We have four indoor cats and while they use the posts 98.9% of the time, on occasion they will have a go at something else, but after a gentle squirt with a tiny bit of water on their back or butt (not face) they tend to get the picture. Its not the only way they scratch either, jumping on furniture they tend to let their claws out a little, or even walking/running around the house.

While I dont want to seem harsh, if your DH cant live with that then perhaps a cat isnt for you (as sad as that is).

#11 dorkalicious

Posted 03 December 2012 - 06:42 PM

Super cruel.

If you get a scratching post and actually take time to 'train' the kitten - you won't have any problems.

#12 Cat Burglar

Posted 03 December 2012 - 06:51 PM

QUOTE (Furfeathersfleece @ 03/12/2012, 07:35 PM) <{POST_SNAPBACK}>
Cat declawing is most definitely cruel. I have 2 indoor only cats. They are perfectly happy and much safer being indoors, not to mention better for the local wildlife.

If they have space, somewhere high to climb on, can sun themselves by a window etc, then they are fine indoors.

As for the scratching, I have a scratch post they use but they do still scratch tHe furniture . I just accept it as natural cat behaviour that I was aware of when I made the commitment to my cats.

You can also trim their nails like you would a dog - that might minimize the damage.

great post  cool.gif

#13 la di dah

Posted 03 December 2012 - 06:52 PM

I clip my cats' nails. If they scratched anything I really cared about I would look at the vinyl soft caps for their nails.

Also my mom had some cats declawed back in the '80s (indoor only cats) and I must say that the same cats that had been the primary scratchers just became primary chewers, and they devoured a sofa AFTER de-clawing, at which point my mom was thoroughly repentant about the whole declawing thing.

What you may not be aware of is, despite the modest little name de-clawing, which honestly I could conceivably be for theoretically if it was just destroying the ability for the claw itself to grow as nail (like lasering off eyebrows or something) the actual process is really cutting off the last joint of the toe, bone and all. This can mess with their stride and ability to jump.

I've have indoor cats with claws now and the two of them don't chew and don't scratch much, and I was never even diligent about protecting some of their chosen "scratch targets." I do clip their nails but if I did it more they'd scratch even less.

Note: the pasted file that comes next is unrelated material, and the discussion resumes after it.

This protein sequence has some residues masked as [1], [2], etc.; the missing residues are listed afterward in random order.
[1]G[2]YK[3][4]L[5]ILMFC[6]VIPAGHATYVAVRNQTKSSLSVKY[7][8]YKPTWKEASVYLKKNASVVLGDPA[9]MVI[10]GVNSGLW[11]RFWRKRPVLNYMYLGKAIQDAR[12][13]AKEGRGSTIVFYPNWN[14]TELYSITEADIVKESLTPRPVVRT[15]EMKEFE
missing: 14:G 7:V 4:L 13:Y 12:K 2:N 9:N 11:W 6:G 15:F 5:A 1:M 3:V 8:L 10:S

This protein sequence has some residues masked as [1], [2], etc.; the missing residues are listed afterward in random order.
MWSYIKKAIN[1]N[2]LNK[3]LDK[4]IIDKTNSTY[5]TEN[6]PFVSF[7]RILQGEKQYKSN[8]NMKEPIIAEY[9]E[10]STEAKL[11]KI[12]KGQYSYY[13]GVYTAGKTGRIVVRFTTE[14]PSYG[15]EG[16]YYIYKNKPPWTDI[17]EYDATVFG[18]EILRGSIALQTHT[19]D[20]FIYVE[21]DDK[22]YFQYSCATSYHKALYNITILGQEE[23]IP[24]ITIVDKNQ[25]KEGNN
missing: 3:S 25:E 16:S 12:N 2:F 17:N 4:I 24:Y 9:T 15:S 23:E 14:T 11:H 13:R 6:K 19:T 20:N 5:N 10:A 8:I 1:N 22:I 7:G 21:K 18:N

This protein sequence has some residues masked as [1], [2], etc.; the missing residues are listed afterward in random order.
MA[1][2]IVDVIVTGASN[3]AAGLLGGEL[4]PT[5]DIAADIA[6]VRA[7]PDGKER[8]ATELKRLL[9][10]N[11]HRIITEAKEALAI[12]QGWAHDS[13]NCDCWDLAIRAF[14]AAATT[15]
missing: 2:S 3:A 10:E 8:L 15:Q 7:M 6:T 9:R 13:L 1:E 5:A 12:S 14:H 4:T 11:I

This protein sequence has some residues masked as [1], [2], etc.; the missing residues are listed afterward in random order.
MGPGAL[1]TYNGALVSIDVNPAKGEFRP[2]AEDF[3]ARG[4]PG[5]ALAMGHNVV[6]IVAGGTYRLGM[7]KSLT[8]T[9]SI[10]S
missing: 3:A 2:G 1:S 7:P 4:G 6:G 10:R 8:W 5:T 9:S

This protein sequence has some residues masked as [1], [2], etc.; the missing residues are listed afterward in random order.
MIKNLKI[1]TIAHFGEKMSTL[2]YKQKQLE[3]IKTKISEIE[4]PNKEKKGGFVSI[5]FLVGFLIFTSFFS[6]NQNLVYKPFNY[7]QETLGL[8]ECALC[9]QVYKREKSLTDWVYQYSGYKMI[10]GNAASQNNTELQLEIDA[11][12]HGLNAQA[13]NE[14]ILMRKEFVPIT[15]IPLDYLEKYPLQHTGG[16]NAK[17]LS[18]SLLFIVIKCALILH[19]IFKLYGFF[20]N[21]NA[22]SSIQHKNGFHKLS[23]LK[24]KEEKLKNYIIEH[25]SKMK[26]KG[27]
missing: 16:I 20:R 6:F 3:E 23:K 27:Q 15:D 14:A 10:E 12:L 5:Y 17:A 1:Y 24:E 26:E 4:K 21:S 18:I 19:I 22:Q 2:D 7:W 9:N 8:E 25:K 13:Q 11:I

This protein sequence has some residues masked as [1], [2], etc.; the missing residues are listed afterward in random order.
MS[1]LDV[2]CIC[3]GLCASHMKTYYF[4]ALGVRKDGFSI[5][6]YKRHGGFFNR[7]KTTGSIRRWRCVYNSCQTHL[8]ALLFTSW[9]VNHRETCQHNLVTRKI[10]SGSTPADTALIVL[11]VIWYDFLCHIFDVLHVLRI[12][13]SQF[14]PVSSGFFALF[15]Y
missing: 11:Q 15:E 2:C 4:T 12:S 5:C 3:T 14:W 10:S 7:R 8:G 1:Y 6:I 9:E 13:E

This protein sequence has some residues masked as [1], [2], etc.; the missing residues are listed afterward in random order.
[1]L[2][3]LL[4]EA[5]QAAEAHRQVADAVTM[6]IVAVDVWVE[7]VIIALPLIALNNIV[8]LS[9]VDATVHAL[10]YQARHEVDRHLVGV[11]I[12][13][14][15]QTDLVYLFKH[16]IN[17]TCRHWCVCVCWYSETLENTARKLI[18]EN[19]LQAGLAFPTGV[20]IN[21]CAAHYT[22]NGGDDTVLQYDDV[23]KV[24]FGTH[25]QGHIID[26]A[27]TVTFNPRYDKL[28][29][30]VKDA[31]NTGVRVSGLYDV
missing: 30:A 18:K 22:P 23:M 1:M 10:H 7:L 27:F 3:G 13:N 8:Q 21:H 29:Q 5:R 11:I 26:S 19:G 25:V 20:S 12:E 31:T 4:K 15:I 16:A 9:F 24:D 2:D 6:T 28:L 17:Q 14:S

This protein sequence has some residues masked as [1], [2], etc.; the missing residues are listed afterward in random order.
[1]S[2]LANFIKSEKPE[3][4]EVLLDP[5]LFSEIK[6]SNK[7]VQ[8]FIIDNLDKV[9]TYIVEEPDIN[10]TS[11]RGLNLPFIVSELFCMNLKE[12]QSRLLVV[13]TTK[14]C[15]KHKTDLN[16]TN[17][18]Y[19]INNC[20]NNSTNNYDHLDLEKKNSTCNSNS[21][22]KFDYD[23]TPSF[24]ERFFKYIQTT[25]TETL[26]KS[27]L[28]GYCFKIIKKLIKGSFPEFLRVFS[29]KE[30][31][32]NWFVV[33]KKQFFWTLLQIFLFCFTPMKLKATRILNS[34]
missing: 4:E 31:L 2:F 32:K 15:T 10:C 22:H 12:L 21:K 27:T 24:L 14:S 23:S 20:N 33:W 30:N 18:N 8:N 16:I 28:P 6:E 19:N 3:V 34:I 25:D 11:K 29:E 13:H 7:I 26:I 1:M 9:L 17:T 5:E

#14 Rexit

Posted 03 December 2012 - 06:57 PM

Quite cruel, I work at a vets and we'd never do it. I have 3x cats (all rexes) and they don't intentionally scratch our leather couches, despite the breed being renowned for being quite mischievous. Our latest foster-failure boy stretched on the back of the couch in a scratch pose but I just picked him us and placed him on his post, which he scratched furiously! He hasn't attempted anything since. Every animal is different though. Ours are more occupied by playing with one another than causing wanton destruction  biggrin.gif

Edited to add that I also clip my kitties claws regularly so this possibly makes a difference. Make sure you do it often from when you first get a kitten so they are used to it  original.gif

Edited by Rexit, 03 December 2012 - 06:59 PM.

#15 Feral*Spikey*

Posted 03 December 2012 - 07:06 PM

Its illegal because it involves removing part of the foot, not just the 'claws'.

Soft paws and clipping, along with suitable scratching poles are the way to go. wink.gif

#16 CountryBumpkin

Posted 03 December 2012 - 07:15 PM

We have an indoor only rag doll, all he does is lay about, either on us or somewhere comfy while we aren't home. Maybe lo into different breeds?

#17 SummerStar

Posted 03 December 2012 - 07:19 PM

I have a ragdoll too. He does no damage to anything by scratching it. (This is our second ragdoll, first was the same)
He does leave masses of white hair everywhere though which is a downside but I would never want him roaming the streets. He's actually scared of the big out doors. But then we also had a black cat who used to climb curtains and then 2 domestic cats who used to scratch furniture and spray everywhere. I think it would depend on the breed and then the temperament.